Opposition deputy says Turkey’s ‘judicial reform’ did not address problems of purge victims

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Ömer Faruk Gergerlioğlu, deputy, in parliament.

After the first omnibus bill of Turkey’s planned judicial reform was passed by parliament, Ömer Faruk Gergerlioğlu, a prominent opposition deputy and human rights activist, said the new regulations had nothing to do with the problems of thousands of post-coup purge victims, the Artı Gerçek news website reported.

Gergerlioğlu, from the Kurdish Peoples’ Democratic Party (HDP), said the legislation shouldn’t be called a judicial reform since it only enhanced a few points in the law.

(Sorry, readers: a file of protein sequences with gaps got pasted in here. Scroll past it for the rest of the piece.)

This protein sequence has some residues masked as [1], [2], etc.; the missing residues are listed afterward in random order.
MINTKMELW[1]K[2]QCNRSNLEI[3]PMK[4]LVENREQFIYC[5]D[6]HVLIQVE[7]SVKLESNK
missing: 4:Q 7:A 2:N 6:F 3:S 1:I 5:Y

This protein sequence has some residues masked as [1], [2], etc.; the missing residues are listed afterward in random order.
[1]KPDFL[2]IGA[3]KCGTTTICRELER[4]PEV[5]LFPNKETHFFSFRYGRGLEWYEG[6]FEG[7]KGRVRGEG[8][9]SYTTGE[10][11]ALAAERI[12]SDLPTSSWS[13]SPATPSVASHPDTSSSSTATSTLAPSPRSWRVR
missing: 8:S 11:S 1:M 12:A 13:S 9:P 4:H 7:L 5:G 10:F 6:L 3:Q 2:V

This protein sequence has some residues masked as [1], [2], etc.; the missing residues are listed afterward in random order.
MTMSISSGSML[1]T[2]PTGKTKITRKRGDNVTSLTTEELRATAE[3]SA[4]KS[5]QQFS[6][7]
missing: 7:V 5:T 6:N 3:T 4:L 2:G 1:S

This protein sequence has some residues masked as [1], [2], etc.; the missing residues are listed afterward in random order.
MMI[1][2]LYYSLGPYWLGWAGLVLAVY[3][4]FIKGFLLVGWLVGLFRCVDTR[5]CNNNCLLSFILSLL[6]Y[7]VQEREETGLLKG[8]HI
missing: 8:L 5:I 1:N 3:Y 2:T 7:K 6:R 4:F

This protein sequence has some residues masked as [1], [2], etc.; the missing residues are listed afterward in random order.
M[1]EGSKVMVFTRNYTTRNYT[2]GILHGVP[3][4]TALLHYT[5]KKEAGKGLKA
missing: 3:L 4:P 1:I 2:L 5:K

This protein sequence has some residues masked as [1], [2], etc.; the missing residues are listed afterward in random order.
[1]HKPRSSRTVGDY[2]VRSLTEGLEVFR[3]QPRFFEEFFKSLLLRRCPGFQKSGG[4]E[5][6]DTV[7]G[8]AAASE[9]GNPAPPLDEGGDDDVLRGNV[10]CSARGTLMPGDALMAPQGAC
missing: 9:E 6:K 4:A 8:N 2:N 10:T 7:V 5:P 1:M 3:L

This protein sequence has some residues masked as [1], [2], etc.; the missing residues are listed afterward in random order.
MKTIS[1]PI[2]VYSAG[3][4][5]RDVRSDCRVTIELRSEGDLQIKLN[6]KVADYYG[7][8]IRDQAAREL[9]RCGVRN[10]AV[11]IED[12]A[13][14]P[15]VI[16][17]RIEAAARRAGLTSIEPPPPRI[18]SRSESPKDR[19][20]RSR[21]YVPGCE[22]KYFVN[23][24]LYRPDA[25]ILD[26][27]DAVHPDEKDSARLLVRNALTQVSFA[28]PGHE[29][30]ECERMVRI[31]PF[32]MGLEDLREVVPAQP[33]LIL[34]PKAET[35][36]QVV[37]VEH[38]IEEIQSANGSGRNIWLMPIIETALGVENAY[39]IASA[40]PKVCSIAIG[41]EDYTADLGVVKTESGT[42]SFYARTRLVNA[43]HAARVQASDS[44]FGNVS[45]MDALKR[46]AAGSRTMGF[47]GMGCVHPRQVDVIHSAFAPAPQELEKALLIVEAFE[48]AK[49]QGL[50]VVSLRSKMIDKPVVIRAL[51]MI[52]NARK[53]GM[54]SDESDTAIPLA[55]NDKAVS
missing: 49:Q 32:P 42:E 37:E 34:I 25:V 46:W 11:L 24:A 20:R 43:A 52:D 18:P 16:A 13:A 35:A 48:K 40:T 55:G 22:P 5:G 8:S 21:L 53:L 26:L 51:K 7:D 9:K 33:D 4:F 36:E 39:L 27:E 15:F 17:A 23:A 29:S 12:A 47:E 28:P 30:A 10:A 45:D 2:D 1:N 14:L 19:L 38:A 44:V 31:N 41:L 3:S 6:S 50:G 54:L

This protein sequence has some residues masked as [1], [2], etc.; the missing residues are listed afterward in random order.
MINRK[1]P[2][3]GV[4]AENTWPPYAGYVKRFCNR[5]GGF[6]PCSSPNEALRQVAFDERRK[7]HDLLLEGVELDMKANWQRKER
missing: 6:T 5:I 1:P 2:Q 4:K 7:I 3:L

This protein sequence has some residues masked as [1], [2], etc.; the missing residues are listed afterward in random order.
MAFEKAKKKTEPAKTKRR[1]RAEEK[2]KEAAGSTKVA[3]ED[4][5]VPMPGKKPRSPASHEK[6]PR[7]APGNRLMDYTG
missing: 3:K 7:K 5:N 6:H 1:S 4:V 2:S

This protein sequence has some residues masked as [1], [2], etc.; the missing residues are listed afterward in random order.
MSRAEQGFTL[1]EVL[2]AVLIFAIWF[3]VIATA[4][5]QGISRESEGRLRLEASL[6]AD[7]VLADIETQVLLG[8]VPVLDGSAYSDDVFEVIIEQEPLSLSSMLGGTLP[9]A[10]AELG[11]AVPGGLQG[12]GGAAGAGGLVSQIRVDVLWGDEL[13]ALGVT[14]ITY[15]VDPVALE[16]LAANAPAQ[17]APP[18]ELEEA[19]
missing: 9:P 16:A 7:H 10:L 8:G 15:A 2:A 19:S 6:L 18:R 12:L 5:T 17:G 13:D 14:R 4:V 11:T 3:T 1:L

“There is still no freedom of expression in this country,” Gergerlioğlu told reporters at a press conference in parliament.

Turkey has sacked some 140,000 public servants due to alleged ties to so-called terrorist organizations since a failed 2016 coup. It also has put restrictions on the former civil servants’ passports.

The new omnibus law foresees lifting those restrictions if the purge victims have been acquitted in court or in administrative investigations.

Gergerlioğlu said Turkish judges are still keeping pregnant women in jail, adding that Alparslan Kuytul, a religious community leader critical of the Turkish government, also remains behind bars for his political criticism.

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